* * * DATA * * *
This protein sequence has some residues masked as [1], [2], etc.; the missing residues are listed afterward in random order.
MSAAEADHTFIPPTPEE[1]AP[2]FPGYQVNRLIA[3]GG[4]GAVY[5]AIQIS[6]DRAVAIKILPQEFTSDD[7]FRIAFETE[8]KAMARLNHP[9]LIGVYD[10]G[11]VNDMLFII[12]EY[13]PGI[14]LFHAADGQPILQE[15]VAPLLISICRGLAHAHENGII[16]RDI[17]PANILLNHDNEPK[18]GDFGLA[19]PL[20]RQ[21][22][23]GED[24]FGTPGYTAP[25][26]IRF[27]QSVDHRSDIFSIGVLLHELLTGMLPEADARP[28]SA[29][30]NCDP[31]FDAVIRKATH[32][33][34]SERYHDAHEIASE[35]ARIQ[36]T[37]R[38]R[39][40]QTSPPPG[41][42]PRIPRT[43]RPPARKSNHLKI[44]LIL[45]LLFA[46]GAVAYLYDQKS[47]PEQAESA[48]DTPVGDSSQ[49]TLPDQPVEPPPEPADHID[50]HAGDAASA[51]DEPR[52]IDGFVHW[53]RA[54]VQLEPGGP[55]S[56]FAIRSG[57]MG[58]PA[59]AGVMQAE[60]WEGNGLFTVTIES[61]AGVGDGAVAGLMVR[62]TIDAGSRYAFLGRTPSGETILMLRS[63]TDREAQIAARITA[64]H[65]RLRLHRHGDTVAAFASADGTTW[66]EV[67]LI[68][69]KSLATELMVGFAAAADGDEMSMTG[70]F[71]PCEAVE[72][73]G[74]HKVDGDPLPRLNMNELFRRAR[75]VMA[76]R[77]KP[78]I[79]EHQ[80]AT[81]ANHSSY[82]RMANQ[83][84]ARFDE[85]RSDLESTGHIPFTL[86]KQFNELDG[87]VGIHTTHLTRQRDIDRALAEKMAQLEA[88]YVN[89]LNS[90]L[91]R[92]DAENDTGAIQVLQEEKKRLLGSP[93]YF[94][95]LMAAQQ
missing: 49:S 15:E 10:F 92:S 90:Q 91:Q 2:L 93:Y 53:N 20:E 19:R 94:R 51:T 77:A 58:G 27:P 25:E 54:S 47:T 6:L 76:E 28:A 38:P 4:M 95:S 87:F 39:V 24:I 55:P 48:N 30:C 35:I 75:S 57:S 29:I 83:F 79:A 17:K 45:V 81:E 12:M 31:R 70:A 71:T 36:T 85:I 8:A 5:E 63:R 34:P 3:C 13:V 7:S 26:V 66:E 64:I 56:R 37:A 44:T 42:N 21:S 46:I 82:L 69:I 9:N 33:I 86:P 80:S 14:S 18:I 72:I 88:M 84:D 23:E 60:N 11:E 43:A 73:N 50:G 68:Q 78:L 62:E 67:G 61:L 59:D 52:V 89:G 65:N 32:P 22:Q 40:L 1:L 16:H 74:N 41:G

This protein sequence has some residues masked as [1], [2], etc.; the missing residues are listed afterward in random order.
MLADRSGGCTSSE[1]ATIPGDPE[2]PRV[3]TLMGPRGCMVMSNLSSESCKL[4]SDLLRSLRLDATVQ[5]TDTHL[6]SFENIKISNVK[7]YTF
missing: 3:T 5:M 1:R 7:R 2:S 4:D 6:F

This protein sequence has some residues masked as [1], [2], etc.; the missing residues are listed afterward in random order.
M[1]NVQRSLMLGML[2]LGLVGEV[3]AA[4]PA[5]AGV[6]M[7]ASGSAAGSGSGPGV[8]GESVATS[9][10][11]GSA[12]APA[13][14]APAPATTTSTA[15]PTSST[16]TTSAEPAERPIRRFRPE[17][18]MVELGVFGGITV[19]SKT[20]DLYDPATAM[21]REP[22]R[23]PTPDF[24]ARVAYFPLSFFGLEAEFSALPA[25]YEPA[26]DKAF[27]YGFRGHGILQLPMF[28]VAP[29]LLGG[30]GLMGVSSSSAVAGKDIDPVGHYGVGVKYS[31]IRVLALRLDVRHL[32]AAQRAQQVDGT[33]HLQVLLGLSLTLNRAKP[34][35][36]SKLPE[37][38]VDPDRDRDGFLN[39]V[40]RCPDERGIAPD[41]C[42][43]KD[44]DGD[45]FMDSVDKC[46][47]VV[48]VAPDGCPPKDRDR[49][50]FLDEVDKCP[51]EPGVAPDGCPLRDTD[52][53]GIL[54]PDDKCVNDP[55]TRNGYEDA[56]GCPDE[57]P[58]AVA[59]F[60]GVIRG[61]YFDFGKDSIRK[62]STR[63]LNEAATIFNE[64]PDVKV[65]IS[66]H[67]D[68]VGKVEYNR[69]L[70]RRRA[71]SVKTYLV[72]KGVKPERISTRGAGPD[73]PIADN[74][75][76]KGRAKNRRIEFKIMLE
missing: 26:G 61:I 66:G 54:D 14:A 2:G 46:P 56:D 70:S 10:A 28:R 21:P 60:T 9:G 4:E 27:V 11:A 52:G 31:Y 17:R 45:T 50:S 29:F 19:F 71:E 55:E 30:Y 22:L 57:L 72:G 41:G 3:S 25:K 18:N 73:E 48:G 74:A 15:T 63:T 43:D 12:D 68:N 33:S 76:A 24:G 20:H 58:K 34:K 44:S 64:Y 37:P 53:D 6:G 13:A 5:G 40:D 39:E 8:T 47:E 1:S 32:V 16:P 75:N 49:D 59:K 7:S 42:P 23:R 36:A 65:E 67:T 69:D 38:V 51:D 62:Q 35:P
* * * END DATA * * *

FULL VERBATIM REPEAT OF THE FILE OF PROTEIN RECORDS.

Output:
This protein sequence has some residues masked as [1], [2], etc.; the missing residues are listed afterward in random order.
MSAAEADHTFIPPTPEE[1]AP[2]FPGYQVNRLIA[3]GG[4]GAVY[5]AIQIS[6]DRAVAIKILPQEFTSDD[7]FRIAFETE[8]KAMARLNHP[9]LIGVYD[10]G[11]VNDMLFII[12]EY[13]PGI[14]LFHAADGQPILQE[15]VAPLLISICRGLAHAHENGII[16]RDI[17]PANILLNHDNEPK[18]GDFGLA[19]PL[20]RQ[21][22][23]GED[24]FGTPGYTAP[25][26]IRF[27]QSVDHRSDIFSIGVLLHELLTGMLPEADARP[28]SA[29][30]NCDP[31]FDAVIRKATH[32][33][34]SERYHDAHEIASE[35]ARIQ[36]T[37]R[38]R[39][40]QTSPPPG[41][42]PRIPRT[43]RPPARKSNHLKI[44]LIL[45]LLFA[46]GAVAYLYDQKS[47]PEQAESA[48]DTPVGDSSQ[49]TLPDQPVEPPPEPADHID[50]HAGDAASA[51]DEPR[52]IDGFVHW[53]RA[54]VQLEPGGP[55]S[56]FAIRSG[57]MG[58]PA[59]AGVMQAE[60]WEGNGLFTVTIES[61]AGVGDGAVAGLMVR[62]TIDAGSRYAFLGRTPSGETILMLRS[63]TDREAQIAARITA[64]H[65]RLRLHRHGDTVAAFASADGTTW[66]EV[67]LI[68][69]KSLATELMVGFAAAADGDEMSMTG[70]F[71]PCEAVE[72][73]G[74]HKVDGDPLPRLNMNELFRRAR[75]VMA[76]R[77]KP[78]I[79]EHQ[80]AT[81]ANHSSY[82]RMANQ[83][84]ARFDE[85]RSDLESTGHIPFTL[86]KQFNELDG[87]VGIHTTHLTRQRDIDRALAEKMAQLEA[88]YVN[89]LNS[90]L[91]R[92]DAENDTGAIQVLQEEKKRLLGSP[93]YF[94][95]LMAAQQ
missing: 49:S 15:E 10:F 92:S 90:Q 91:Q 2:L 93:Y 53:N 20:E 19:R 94:R 51:T 77:A 58:G 27:P 25:E 54:S 47:T 6:L 76:E 28:A 38:P 4:M 95:S 87:F 39:V 24:I 55:P 48:N 30:C 35:I 75:S 57:S 29:I 83:F 79:A 17:K 45:V 81:E 12:M 31:R 70:A 71:T 36:T 85:I 8:A 5:E 63:R 34:P 3:C 13:V 7:S 26:V 66:E 64:I 56:R 37:A 44:T 42:N 21:S 46:I 82:L 69:I 9:N 33:I 86:P 80:S 14:S 18:I 72:I 88:M 84:D 23:E 60:N 11:E 43:A 73:N 50:G 68:Q 78:L 62:E 67:G 61:L 59:D 52:V 89:G 65:N 32:P 22:Q 40:L 1:L 16:H 74:N 41:G

This protein sequence has some residues masked as [1], [2], etc.; the missing residues are listed afterward in random order.
MLADRSGGCTSSE[1]ATIPGDPE[2]PRV[3]TLMGPRGCMVMSNLSSESCKL[4]SDLLRSLRLDATVQ[5]TDTHL[6]SFENIKISNVK[7]YTF
missing: 3:T 5:M 1:R 7:R 2:S 4:D 6:F

This protein sequence has some residues masked as [1], [2], etc.; the missing residues are listed afterward in random order.
M[1]NVQRSLMLGML[2]LGLVGEV[3]AA[4]PA[5]AGV[6]M[7]ASGSAAGSGSGPGV[8]GESVATS[9][10][11]GSA[12]APA[13][14]APAPATTTSTA[15]PTSST[16]TTSAEPAERPIRRFRPE[17][18]MVELGVFGGITV[19]SKT[20]DLYDPATAM[21]REP[22]R[23]PTPDF[24]ARVAYFPLSFFGLEAEFSALPA[25]YEPA[26]DKAF[27]YGFRGHGILQLPMF[28]VAP[29]LLGG[30]GLMGVSSSSAVAGKDIDPVGHYGVGVKYS[31]IRVLALRLDVRHL[32]AAQRAQQVDGT[33]HLQVLLGLSLTLNRAKP[34][35][36]SKLPE[37][38]VDPDRDRDGFLN[39]V[40]RCPDERGIAPD[41]C[42][43]KD[44]DGD[45]FMDSVDKC[46][47]VV[48]VAPDGCPPKDRDR[49][50]FLDEVDKCP[51]EPGVAPDGCPLRDTD[52][53]GIL[54]PDDKCVNDP[55]TRNGYEDA[56]GCPDE[57]P[58]AVA[59]F[60]GVIRG[61]YFDFGKDSIRK[62]STR[63]LNEAATIFNE[64]PDVKV[65]IS[66]H[67]D[68]VGKVEYNR[69]L[70]RRRA[71]SVKTYLV[72]KGVKPERISTRGAGPD[73]PIADN[74][75][76]KGRAKNRRIEFKIMLE
missing: 26:G 61:I 66:G 54:D 14:A 2:G 46:P 56:D 70:S 10:A 28:R 21:P 60:T 9:G 4:E 27:V 11:A 52:G 31:Y 17:R 45:T 50:S 29:F 19:F 71:E 55:E 30:Y 22:L 57:L 72:G 41:G 3:S 25:K 18:N 73:E 48:G 74:A 15:T 63:T 43:D 12:D 68:N 33:S 76:A 24:G 20:H 58:K 34:K 44:S 64:Y 37:P 53:D 6:G 13:A 5:G 40:D 39:E 8:T 47:E 1:S 32:V 16:P 75:N 49:D 59:K 7:S 42:P 23:R 36:A 65:E 67:T 69:D 38:V 51:D 62:Q 35:P